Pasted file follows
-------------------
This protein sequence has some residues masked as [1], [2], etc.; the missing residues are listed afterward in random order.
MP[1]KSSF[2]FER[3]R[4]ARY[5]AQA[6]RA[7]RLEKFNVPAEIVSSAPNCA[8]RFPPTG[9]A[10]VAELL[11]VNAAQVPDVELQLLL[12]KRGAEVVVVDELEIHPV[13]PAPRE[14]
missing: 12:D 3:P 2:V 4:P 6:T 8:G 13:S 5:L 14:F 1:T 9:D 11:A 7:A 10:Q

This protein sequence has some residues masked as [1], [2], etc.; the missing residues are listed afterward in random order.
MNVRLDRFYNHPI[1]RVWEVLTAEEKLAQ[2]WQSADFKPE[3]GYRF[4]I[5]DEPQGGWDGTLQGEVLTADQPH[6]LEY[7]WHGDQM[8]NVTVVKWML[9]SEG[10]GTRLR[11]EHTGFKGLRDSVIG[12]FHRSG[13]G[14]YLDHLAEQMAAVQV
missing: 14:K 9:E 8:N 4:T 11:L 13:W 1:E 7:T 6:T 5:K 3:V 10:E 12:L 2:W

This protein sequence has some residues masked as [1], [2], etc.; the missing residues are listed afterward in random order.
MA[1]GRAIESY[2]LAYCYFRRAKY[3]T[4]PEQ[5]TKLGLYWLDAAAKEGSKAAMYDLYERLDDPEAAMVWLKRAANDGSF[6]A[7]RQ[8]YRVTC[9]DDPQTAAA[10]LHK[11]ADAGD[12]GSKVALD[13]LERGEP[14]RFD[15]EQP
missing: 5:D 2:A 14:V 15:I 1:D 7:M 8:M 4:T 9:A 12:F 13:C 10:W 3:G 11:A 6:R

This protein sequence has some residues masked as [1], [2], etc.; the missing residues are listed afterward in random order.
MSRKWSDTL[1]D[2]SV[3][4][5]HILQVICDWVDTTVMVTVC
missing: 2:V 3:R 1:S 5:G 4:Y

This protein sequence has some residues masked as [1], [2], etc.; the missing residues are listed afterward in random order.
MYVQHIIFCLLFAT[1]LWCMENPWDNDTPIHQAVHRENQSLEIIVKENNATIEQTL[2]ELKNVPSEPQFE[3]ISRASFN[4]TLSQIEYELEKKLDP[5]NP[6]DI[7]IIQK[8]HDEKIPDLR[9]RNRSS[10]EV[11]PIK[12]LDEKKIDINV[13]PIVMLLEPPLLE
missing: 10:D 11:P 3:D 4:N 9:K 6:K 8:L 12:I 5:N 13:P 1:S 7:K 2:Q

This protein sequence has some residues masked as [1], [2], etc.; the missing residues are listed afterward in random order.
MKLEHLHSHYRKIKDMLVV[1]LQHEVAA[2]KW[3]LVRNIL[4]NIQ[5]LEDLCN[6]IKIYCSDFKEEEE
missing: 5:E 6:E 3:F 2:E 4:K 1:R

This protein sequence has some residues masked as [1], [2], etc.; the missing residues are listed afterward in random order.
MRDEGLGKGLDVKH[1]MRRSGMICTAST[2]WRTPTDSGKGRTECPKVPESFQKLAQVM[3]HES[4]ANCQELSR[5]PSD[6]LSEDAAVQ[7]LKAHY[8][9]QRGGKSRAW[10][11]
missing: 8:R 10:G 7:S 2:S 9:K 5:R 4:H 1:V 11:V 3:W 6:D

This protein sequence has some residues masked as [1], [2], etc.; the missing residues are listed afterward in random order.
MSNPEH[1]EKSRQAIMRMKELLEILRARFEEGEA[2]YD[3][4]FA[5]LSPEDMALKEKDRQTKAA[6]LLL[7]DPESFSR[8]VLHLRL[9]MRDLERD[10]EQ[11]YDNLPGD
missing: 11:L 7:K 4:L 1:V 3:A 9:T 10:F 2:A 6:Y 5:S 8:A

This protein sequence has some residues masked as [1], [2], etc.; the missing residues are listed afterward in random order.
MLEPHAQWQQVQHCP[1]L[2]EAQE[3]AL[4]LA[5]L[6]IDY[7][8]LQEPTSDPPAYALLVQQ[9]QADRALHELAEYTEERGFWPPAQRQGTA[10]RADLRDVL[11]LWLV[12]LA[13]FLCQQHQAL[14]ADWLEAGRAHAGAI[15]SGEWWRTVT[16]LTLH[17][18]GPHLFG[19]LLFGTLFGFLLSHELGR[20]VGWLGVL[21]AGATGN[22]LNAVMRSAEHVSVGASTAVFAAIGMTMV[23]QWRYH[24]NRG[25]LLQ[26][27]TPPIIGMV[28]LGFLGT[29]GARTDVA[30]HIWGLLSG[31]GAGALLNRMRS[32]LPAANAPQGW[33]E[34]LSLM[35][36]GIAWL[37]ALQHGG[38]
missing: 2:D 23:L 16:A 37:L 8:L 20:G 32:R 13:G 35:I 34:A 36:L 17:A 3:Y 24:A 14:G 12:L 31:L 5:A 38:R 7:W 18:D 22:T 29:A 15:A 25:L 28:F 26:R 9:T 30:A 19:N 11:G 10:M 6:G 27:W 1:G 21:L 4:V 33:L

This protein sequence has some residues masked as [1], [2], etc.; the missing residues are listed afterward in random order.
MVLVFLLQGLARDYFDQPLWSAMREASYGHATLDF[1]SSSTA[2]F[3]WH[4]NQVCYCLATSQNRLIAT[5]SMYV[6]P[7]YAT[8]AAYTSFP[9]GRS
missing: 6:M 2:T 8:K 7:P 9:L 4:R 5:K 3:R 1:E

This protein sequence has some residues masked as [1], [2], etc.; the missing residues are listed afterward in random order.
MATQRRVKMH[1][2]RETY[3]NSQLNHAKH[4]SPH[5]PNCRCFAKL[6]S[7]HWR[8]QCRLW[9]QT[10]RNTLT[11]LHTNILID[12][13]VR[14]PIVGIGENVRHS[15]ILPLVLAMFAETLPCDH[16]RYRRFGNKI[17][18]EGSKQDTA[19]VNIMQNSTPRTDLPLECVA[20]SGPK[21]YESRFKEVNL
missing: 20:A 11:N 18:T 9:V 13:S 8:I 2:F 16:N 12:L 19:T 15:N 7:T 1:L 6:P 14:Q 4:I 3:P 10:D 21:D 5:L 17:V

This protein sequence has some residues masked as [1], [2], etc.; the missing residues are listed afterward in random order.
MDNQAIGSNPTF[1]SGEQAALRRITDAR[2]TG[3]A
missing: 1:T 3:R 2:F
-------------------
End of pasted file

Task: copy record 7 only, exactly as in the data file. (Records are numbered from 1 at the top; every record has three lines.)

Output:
This protein sequence has some residues masked as [1], [2], etc.; the missing residues are listed afterward in random order.
MRDEGLGKGLDVKH[1]MRRSGMICTAST[2]WRTPTDSGKGRTECPKVPESFQKLAQVM[3]HES[4]ANCQELSR[5]PSD[6]LSEDAAVQ[7]LKAHY[8][9]QRGGKSRAW[10][11]
missing: 8:R 10:G 7:S 2:S 9:K 5:R 4:H 1:V 11:V 3:W 6:D